In a crematorium, a silent Hindu-Muslim bond
Suneel, 56, and Aqeel, 20, both Kanpur-born, led ordinary, mundane lives. Suneel is deeply wedded to the idea of Sanathan Dharam, eternal duty, and religious practices come naturally to him. He lost his father as a five-year-old and studied through his early years to join a transport network.
Aqeel, only 20, passed out of Class 12 and joined one of Kanpur’s many tanneries. The ₹8,000 he brought home every month, greatly supplemented the family’s income.
The two met for the first time at the unlikeliest of places: Kanpur’s Bhairoghat crematorium. Both had volunteered to work with Madad Guru, a wing of Divya Prakash Sewa Samiti, an NGO that has lent its shoulder during the Covid-19 pandemic. Its 70 volunteers are cremating bodies, cooking food for the poor and distributing medical kits in rural areas.
Suneel and Aqeel have no time to chat but have a deep bond that only grief can bring. They have carried hundreds of dead bodies and quietly laid them on the pyre.
“There is some respite now. We are cremating 30 to 40 bodies everyday but in April, when the second wave hit like a tsunami, we have had rows and rows of bodies lying at the gates of Bhairoghat,” says Suneel.
According to Ayush Gaur, founder of Madad Guru, “At the peak, we had 100 to 120 bodies per day. They just kept arriving in ambulances and we had to distribute tokens.”
Some days, the token was kept on the sheets the bodies came wrapped in. They came straight from hospitals and often without family members. Rarely did two people from a family accompany a dead relative. The fear of contracting the virus forced many to bid farewell at the hospital itself. They would come the following day to collect the ashes.
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Suneel and Aqeel worked tirelessly. They had no time to talk; unburden themselves. Each body needed at least 250 kilograms of wood, some ghee and as Suneel said, “two yards of coffin cloth.” The families would not come but sometimes gave directions on a video call. “Make sure the last rites are done in accordance with Hindu traditions,’’ was a common request.
A daughter came with her mother’s body. There was no one to help shift it from the tempo in which it arrived. The driver flatly refused but the volunteers stepped in.
Disposing the dead has become a drill. Take the body out of the ambulance. Lay it in the queue. Build a pyre. Carry the body into Bhairoghat. Place it on the platform around pyres that were already aflame. Add some ghee and some straw, so the fires crackle and burn quicker. Pyres are usually not lit after sunset. They had to be laid to rest the day they came.
There are no priests in Bhairoghat. Suneel knows the rituals. He is now a part of the Sanathan Dharam Ayog Mandal. What he was not prepared for and still finds difficult to accept is the fact that bodies were just abandoned. “I am anguished that family members were not willing to walk the last few steps for the last rites.”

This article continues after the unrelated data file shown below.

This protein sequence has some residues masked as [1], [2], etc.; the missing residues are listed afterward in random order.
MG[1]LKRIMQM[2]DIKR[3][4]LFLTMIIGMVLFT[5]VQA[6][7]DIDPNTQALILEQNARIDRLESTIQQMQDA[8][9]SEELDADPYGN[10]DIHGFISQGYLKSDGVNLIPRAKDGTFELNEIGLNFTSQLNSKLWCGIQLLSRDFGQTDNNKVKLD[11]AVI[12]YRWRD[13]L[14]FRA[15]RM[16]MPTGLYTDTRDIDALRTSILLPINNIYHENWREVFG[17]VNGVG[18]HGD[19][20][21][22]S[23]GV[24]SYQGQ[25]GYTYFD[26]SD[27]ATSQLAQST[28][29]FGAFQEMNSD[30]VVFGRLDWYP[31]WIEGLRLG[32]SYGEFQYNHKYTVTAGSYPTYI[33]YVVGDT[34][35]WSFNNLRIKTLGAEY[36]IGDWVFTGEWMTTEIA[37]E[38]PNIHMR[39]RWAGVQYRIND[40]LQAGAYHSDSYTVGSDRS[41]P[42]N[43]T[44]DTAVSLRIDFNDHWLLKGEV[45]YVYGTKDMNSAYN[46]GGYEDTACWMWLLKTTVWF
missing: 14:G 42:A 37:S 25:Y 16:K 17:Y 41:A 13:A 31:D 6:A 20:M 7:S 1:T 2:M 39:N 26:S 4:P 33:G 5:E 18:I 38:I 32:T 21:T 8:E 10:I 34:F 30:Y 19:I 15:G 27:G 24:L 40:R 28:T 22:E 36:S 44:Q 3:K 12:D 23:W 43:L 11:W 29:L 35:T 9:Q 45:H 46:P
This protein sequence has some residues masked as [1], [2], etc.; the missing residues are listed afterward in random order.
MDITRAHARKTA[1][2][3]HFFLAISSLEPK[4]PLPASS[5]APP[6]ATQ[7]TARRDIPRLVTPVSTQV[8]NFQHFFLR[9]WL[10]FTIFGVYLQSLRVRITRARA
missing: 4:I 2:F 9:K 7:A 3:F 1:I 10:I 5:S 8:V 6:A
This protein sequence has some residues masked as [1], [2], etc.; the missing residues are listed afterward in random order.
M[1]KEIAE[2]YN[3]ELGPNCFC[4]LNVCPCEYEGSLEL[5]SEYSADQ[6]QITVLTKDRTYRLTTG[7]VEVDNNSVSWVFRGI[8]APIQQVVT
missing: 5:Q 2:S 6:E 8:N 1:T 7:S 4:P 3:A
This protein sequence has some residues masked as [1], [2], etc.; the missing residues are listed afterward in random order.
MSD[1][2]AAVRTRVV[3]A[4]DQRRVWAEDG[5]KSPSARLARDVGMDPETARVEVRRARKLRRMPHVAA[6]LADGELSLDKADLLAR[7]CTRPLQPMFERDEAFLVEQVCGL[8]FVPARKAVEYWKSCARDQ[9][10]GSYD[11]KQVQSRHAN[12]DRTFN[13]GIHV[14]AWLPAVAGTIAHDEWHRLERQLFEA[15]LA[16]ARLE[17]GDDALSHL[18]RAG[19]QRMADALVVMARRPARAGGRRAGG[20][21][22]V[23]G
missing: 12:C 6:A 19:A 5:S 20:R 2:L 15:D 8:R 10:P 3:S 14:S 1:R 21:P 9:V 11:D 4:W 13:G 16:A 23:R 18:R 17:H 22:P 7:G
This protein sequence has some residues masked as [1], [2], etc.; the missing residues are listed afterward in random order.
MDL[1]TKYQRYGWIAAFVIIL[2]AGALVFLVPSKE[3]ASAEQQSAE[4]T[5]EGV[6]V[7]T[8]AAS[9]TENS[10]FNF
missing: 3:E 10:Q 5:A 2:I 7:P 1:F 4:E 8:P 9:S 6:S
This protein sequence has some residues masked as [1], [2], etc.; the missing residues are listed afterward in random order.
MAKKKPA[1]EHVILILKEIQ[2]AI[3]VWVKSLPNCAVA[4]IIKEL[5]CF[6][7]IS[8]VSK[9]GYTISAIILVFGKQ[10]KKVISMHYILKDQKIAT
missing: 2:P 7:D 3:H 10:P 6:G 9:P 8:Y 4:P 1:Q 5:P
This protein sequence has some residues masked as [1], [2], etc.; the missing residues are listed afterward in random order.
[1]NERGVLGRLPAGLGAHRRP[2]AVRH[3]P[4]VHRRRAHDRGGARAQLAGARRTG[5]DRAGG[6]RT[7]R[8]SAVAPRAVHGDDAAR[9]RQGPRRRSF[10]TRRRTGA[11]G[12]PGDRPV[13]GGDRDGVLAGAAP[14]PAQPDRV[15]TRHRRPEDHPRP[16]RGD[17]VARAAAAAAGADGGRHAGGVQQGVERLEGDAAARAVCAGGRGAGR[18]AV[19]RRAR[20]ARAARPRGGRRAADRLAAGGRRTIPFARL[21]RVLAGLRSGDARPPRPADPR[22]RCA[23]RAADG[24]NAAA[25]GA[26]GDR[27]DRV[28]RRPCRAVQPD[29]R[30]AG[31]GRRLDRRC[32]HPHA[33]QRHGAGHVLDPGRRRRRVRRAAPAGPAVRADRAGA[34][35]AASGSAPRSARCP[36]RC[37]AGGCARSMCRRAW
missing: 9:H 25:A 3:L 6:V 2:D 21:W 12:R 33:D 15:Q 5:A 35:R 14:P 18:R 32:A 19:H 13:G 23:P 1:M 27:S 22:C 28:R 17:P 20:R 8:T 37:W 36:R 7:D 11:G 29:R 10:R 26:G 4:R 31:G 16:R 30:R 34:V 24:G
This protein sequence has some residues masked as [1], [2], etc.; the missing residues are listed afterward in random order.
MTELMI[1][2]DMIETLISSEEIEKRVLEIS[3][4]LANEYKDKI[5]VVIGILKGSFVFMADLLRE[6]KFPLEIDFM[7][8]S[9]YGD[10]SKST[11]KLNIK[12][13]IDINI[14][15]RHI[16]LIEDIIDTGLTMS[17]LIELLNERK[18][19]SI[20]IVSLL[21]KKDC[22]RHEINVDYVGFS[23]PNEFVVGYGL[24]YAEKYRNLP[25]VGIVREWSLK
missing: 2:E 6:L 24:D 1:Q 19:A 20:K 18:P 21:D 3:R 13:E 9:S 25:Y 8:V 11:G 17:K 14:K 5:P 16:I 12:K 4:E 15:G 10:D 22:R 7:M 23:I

The anguish is deep but it has to wait. There is work to be done. The days go by in a haze. It’s the lengthening shadows of the night that Aqeel has problems with. Initially, he had trouble falling asleep. The long line of bodies was an image imprinted in his mind. “That’s all I could think of. Bodies of all ages, fastened in plastic sheets. But that was in the beginning. Now I’m so tired when I reach home, I just fall asleep.”
Aqeel reaches every morning, wears a PPE suit, secures his mask firmly over his nose and mouth and gets down to work. He carries body after body, with help from another volunteer. “At least two people are needed to carry one body,” he said. A quick break when possible was taken, to quickly eat some food, has a sip of water. A restaurateur has loaned Madad Guru his kitchen where other volunteers are busy cooking and packing food.
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Food is distributed to many. To its volunteers, the ambulance drivers, family members, junior doctors and the hungry. “Anyone who needs it,” says Gaur, whose daily schedule now entails driving into rural areas to distribute medical kits comprising masks, sanitisers and paracetamol tablets.
Aqeel and Suneel usually eat after sunset. By then, their PPE suits are covered with soot and ash. They have no appetite but tell each other that eat they must. Last year, during the first Corona wave, both were involved with distributing food at the highway, for passing migrants.
Both of them got calls from Madad Guru in end-March this year, asking if they were willing to volunteer again, this time at the crematorium.
“If not now, then when? I consider myself lucky to have got this opportunity,” asks Suneel.
Aqeel has no problem answering the question either. “Humanity demands that I lend my shoulder,” he says. He will return to the tannery when it reopens. The NGO has become an extension of his family. “The tannery is not paying me but when I need money, I get ₹1,000 to ₹2,000 from the NGO,’’ he says. His family knows he’s doing social service but doesn’t know he’s helping at the crematorium.
Do they remember how many pyres they lit?
“Hundreds,” says Suneel.
“I didn’t light any pyre. Only helped carry the bodies,” says Aqeel.
“Because I’m a Muslim,” he says.
“You are human,’ says Suneel.
(Both wanted to be mentioned only by their first names)
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